ACE, Higher Education Associations Advocate for Relief for Student Loan Borrowers
April 20, 2020

ACE and 31 other higher education associations are asking Congress to provide relief to the 13.7 million students borrowing to finance their college education and to the 44 million borrowers already in repayment.

“We know that the pandemic will greatly hamper the ability of many of these individuals to repay their loans, and this in turn will strain the economy unless Congress moves quickly to provide needed, targeted relief to student loan borrowers," the associations wrote in a letter to House and Senate leaders.

Loan relief for students and borrowers offers important short- and long-term benefits, both to individuals and the overall economy, and should be targeted to meet the needs of borrowers who face the greatest difficulty repaying their loans.

“By making a college education more affordable, Congress can ensure students do not drop out due to sudden changes in their financial circumstances and that prospective students are able to begin postsecondary education," the letter states. “By providing loan relief to borrowers who have already left campus, Congress would ensure that more money is available for their immediate needs, and that additional financial security is available to Americans struggling in these difficult times."

Borrower relief is also critical to sustaining higher education in an uncertain period. Institutions of higher education employ nearly four million faculty and staff in communities nationwide and in every Congressional district.

The proposed near-term relief for all borrowers would be effective until June 30, 2021 or until the unemployment rates remains below 8 percent for three consecutive months. Among the proposals offered are:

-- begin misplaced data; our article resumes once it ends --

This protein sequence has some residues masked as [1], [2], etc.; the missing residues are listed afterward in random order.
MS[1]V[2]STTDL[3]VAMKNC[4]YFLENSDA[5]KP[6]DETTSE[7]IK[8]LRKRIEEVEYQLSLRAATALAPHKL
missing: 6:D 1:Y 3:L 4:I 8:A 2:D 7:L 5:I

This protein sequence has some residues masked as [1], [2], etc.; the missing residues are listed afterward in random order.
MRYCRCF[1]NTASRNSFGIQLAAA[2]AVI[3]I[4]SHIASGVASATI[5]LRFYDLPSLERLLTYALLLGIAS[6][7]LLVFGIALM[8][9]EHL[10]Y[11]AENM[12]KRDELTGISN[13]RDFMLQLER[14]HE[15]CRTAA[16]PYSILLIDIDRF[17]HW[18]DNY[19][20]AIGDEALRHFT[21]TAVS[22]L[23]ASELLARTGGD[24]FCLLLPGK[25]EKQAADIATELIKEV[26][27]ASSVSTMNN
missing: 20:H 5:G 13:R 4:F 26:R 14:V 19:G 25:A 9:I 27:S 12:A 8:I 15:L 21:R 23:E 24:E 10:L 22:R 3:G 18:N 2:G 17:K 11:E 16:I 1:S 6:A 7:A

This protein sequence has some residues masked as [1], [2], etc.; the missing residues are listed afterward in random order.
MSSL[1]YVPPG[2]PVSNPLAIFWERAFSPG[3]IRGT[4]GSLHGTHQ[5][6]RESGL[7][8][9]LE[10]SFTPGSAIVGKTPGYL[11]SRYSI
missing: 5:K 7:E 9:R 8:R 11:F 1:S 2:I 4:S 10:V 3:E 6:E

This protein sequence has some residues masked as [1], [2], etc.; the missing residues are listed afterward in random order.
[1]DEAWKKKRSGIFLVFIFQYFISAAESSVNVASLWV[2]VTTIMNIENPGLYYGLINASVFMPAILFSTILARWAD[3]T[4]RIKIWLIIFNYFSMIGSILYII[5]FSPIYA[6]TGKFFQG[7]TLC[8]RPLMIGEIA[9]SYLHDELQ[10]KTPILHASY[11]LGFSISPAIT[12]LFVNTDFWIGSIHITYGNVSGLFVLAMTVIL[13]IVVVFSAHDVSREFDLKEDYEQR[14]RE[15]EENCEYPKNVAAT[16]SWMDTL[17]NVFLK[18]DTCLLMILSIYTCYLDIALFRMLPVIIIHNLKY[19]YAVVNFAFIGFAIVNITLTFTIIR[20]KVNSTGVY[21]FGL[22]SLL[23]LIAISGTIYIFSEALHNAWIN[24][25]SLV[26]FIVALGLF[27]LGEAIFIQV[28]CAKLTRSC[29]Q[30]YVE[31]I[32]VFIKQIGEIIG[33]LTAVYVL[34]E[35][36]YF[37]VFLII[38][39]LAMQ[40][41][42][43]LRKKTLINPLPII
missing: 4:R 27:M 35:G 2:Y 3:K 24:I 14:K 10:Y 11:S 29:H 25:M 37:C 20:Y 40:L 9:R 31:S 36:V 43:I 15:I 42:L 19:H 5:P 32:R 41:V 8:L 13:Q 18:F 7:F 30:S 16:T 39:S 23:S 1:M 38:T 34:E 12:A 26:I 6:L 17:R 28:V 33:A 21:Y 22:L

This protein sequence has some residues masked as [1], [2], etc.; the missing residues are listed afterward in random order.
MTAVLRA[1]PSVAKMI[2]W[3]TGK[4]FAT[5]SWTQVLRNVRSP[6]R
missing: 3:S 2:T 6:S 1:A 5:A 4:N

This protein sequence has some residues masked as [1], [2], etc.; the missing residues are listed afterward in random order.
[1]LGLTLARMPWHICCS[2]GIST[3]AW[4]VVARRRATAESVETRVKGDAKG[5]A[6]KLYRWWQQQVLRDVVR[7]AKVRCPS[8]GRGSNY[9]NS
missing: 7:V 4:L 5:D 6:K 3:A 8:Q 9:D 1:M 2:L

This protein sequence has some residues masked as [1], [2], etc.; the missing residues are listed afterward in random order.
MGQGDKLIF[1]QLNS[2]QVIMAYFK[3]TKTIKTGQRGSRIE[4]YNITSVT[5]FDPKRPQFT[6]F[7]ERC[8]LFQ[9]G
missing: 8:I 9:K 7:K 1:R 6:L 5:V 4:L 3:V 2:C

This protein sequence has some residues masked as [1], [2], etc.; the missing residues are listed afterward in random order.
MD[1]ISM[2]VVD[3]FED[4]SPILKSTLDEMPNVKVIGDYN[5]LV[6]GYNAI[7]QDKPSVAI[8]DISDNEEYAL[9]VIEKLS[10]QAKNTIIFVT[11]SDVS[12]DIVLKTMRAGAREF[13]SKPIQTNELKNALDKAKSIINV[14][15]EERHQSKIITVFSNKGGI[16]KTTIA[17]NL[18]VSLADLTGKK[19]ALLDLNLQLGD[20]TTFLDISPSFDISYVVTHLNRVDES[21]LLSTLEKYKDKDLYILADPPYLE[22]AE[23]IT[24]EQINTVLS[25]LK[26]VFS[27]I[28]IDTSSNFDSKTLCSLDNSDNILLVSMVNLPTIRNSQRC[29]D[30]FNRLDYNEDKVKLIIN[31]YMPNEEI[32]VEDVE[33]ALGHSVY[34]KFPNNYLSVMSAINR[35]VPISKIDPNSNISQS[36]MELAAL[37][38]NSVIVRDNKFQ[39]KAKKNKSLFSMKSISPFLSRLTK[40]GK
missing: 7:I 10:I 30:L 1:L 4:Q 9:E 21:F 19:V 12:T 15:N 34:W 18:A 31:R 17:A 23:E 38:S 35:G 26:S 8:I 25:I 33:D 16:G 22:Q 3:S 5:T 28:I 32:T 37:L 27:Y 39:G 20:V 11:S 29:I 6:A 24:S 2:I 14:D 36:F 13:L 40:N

• Extending the relief provided by the CARES Act by continuing both zero-interest deferred repayments for borrowers and the suspension of collection activities (wage garnishment, offsets, etc.) for borrowers who have defaulted on any type of federal student loan during the specified time frame.

  • Extending the post-graduation grace period for one year for students leaving school to help them gain their financial footing after graduation. 

  • Providing a 1.5 percent interest rate and eliminating origination fees for any loan disbursed after enactment of the upcoming fourth supplemental appropriations bill and before the expiration of the specified time frame, to encourage all students (and their parents) to begin or continue their college careers.

In addition, the associations propose two additional measures for longer-term relief:
Restoring bankruptcy protections for borrowers facing persistent financial distress, and ensuring that any loans that are forgiven do not impose a tax penalty on borrowers, as they do at present.

To see the full letters to the House and Senate, click here and here.